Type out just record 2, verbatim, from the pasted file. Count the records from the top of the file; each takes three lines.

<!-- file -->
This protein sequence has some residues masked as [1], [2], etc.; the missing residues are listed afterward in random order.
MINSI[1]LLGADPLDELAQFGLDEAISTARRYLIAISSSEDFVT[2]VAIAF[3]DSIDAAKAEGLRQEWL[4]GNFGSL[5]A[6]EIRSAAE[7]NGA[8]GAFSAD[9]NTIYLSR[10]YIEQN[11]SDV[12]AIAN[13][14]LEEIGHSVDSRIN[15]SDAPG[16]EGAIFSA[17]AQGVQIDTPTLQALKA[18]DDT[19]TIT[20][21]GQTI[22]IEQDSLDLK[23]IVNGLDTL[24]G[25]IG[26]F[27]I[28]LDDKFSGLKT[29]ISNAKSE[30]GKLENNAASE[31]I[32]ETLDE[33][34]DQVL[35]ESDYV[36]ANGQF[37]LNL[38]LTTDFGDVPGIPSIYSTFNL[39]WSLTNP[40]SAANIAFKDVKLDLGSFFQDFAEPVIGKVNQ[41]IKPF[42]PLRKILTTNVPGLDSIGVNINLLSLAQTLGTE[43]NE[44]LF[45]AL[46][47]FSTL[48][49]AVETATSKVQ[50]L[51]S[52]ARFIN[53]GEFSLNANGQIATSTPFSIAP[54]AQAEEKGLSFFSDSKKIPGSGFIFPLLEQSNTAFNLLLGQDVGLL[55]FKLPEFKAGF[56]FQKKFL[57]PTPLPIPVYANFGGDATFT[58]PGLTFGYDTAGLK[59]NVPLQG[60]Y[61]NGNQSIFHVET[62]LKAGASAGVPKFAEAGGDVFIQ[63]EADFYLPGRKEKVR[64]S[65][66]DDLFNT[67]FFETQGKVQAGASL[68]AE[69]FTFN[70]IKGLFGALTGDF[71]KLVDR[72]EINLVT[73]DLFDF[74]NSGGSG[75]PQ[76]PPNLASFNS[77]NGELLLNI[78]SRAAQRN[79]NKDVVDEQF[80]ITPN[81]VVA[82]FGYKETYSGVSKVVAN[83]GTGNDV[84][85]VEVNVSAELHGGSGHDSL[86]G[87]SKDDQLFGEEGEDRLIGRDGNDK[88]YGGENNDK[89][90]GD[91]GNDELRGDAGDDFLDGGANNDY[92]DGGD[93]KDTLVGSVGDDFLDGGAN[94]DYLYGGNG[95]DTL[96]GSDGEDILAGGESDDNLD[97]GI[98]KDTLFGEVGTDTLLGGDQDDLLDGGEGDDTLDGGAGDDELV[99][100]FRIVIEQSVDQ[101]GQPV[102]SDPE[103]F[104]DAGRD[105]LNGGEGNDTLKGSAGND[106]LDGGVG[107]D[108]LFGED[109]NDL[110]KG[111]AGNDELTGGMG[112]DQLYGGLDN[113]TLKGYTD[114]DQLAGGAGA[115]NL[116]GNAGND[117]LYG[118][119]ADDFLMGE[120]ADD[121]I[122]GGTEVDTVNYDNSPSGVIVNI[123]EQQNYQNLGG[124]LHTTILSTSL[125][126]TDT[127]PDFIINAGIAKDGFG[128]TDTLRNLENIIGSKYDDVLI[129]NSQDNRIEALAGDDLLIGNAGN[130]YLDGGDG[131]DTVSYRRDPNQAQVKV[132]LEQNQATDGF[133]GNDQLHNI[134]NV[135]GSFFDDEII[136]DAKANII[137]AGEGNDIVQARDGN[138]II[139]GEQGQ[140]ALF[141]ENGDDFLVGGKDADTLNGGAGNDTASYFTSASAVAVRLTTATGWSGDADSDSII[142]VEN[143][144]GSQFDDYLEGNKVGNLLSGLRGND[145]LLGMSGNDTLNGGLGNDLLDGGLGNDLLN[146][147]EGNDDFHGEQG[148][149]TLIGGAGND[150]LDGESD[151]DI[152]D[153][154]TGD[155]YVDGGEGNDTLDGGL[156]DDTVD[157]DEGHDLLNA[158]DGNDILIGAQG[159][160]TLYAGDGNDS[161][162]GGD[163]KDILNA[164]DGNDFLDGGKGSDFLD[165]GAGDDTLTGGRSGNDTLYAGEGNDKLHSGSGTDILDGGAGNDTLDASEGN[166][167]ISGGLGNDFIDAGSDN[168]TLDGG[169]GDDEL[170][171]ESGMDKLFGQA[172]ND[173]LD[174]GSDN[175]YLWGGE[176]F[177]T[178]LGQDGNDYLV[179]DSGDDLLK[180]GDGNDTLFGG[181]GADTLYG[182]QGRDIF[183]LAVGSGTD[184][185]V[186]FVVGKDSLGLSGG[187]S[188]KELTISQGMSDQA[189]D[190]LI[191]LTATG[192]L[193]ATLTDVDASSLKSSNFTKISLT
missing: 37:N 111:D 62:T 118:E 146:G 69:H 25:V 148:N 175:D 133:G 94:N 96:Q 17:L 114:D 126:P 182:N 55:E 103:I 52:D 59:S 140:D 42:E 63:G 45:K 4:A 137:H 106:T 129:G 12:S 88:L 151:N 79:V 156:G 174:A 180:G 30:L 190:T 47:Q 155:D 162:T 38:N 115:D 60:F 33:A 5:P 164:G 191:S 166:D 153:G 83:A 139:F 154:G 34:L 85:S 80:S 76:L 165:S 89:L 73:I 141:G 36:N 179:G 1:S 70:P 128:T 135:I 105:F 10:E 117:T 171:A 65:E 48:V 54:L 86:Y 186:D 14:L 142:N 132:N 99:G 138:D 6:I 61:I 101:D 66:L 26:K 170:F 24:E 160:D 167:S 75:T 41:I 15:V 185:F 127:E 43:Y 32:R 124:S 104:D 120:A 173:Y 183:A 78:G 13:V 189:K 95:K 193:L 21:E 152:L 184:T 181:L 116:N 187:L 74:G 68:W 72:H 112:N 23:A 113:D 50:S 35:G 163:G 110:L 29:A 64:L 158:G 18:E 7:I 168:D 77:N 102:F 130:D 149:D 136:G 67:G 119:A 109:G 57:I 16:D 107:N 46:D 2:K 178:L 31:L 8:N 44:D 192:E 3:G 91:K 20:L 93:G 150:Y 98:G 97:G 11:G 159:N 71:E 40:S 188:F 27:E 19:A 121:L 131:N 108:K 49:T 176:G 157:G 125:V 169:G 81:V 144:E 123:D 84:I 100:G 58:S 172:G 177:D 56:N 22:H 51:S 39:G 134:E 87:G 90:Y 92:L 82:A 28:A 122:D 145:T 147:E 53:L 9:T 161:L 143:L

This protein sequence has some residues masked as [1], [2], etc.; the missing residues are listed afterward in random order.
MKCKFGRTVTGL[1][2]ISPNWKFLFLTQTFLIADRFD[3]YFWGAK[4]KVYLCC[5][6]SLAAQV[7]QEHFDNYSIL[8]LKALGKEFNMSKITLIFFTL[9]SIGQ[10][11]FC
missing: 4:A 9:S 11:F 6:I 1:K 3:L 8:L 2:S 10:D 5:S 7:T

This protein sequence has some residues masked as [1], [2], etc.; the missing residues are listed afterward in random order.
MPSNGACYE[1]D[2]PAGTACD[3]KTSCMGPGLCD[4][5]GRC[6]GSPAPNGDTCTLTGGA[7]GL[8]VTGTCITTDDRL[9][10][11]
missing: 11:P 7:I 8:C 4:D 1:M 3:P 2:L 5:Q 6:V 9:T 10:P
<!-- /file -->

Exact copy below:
This protein sequence has some residues masked as [1], [2], etc.; the missing residues are listed afterward in random order.
MKCKFGRTVTGL[1][2]ISPNWKFLFLTQTFLIADRFD[3]YFWGAK[4]KVYLCC[5][6]SLAAQV[7]QEHFDNYSIL[8]LKALGKEFNMSKITLIFFTL[9]SIGQ[10][11]FC
missing: 4:A 9:S 11:F 6:I 1:K 3:L 8:L 2:S 10:D 5:S 7:T